Stand comedy club puts down roots
SCOTLAND’S first purpose built comedy club Will open in Edinburgh next month, capping a turbulent twelve months for its owners.
Founders of The Stand Comedy Club Jane Mackay and Tommy Shepherd have had to cope with eviction from their previous residency at W). Christies in West Port, and attempts by other venues to muscle in on the comedy market.
However, they now hope to have the last laugh by grvrng the art of chuckle- making a home in Scotland to rival the likes of London’s Comedy St0ie. It Will be in York Place in a converted Georgian townhouse.
Mackay said the success of The Stand had reached a stage where they needed
their own venue. ’Our audiences have grown and it isn’t ideal to be running in different premises on different nights of the week.’
The main stage will have a capacity of 120, increasing the club’s pulling power, McKay claimed.
’Because we can offer two reasonable paying gigs it should lead to bigger names coming to Scotland,’ she argued.
Early headliners already booked include Johnny Vegas, Dave Spikey and Hovis Presley.
The club will have a bar bistro where Sunday lunches will be accompanied by free improvisation (in both senses) and the weekly programme will also include a ’world Of comedy quiz show.’
Mackay herself will feature, for as she said: ’Even if I'm not funny I’m the compere, so tough.’
Bruce Morton, who has recently moved from Scotland to London, said the new Stand would help bridge the gap between the comedy-laden Festival fringe, and the rest of the year.
’The fringe is like this huge balloon that makes a farting noise and then disappears again,‘ he said.
’There aren’t many clubs for new comics to get experience. This Will broaden the entertainment landscape.’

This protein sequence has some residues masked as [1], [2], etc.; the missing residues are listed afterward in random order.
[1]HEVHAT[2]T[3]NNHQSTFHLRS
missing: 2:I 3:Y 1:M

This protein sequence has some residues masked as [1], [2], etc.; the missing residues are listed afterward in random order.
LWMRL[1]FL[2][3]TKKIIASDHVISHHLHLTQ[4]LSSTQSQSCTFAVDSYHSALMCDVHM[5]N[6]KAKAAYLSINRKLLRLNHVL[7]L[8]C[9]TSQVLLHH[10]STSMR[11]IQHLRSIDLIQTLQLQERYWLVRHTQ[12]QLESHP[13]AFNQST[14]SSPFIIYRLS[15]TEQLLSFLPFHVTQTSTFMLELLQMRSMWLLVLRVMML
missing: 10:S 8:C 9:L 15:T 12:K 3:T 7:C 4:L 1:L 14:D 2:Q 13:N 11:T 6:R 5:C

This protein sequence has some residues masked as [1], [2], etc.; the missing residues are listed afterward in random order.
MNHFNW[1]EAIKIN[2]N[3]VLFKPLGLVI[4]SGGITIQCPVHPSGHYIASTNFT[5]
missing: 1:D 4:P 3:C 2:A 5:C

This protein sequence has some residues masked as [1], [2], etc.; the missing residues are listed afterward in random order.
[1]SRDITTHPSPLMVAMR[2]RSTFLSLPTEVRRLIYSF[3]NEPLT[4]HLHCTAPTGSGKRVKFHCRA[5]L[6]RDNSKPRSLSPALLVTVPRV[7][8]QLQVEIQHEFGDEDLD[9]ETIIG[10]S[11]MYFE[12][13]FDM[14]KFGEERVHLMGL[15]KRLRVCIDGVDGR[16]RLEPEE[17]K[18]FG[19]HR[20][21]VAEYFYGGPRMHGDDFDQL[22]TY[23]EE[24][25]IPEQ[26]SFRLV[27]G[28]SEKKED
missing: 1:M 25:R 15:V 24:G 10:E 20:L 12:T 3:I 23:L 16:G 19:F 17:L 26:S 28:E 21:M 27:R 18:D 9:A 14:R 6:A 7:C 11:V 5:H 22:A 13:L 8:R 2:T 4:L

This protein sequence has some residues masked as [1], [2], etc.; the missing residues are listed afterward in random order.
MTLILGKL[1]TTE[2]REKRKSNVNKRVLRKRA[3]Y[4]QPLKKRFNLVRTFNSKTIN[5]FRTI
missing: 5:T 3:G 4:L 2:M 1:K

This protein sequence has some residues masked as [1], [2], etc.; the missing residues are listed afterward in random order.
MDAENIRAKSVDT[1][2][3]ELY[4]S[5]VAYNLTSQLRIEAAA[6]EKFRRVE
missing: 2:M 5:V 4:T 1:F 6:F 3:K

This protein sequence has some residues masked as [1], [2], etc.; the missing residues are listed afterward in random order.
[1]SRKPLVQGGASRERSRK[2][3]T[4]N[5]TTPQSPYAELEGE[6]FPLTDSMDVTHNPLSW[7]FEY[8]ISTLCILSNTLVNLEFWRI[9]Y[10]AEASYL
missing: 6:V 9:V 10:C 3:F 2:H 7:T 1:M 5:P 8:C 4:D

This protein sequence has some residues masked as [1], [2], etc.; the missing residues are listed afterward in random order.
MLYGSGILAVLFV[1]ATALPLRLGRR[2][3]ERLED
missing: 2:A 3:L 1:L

But he stressed that a shortage of venues had nothing to do with his own decision to move to London: 'I came south to be closer to my girlfriend,’ he said. (Stephen Naysmith)
Morton: backing for new venue
Wilson back; disabled lobby
IT IS EASY to complain about public transport, but if you want to get really Stroppy, you need TV's Mr Grumpy Richard Wilson, alias Victor Meldrew.
The Scots actor visited Glasgow to launch a partnership between Scotrail and Disability Scotland.
Scotrail claimed to be irriprovuig access tO their stations With a regeneration programme, bringing new lifts to Linlitltgow and Stirling, while the cor‘npany have contributed £12,000 towards the cost of a fund- raising ball for the charity.
But Wilson said he would like to see more done: ’Public access for the disabled is not what it should be.
’I can understand the frustration of people who are wheelchair-bound and why disabled people chain themselves to buses.’
And Wilson, a proiiiii‘ient labour supporter at the last electron said he was concerned about some of the Government's plans.
'We shouldn’t lose sight of what the Labour Party is supposed to be about,’ he said.
Wilson, who is to speak at Disability Scotland’s ball in Edinburgh on 7 March is now filming a three-part BBC drama In The Red. (Stephen Naysmith)
22 THE LIST 20 Feb-S Mar 1998
Warning over sex sprees after break-ups
OVER 25’s who have recently ended a long-term relationship stand accused of promiscuity and practising unsafe sex.
Now health officials are asking ’suddenly singles’, as they have termed them, to confess all to researchers.
The latest national survey of sexual attitudes and lifestyles indicates that peOple who have divorced, separated, or been widowed at the end of a long- term relationship often embark on a sexual spree upon re-entering singledom.
Among this group, an estimated 10.2% of men and 4.3% of women had more than two partners in the last year, sparking concern among health officials that this group may be not practising safe sex.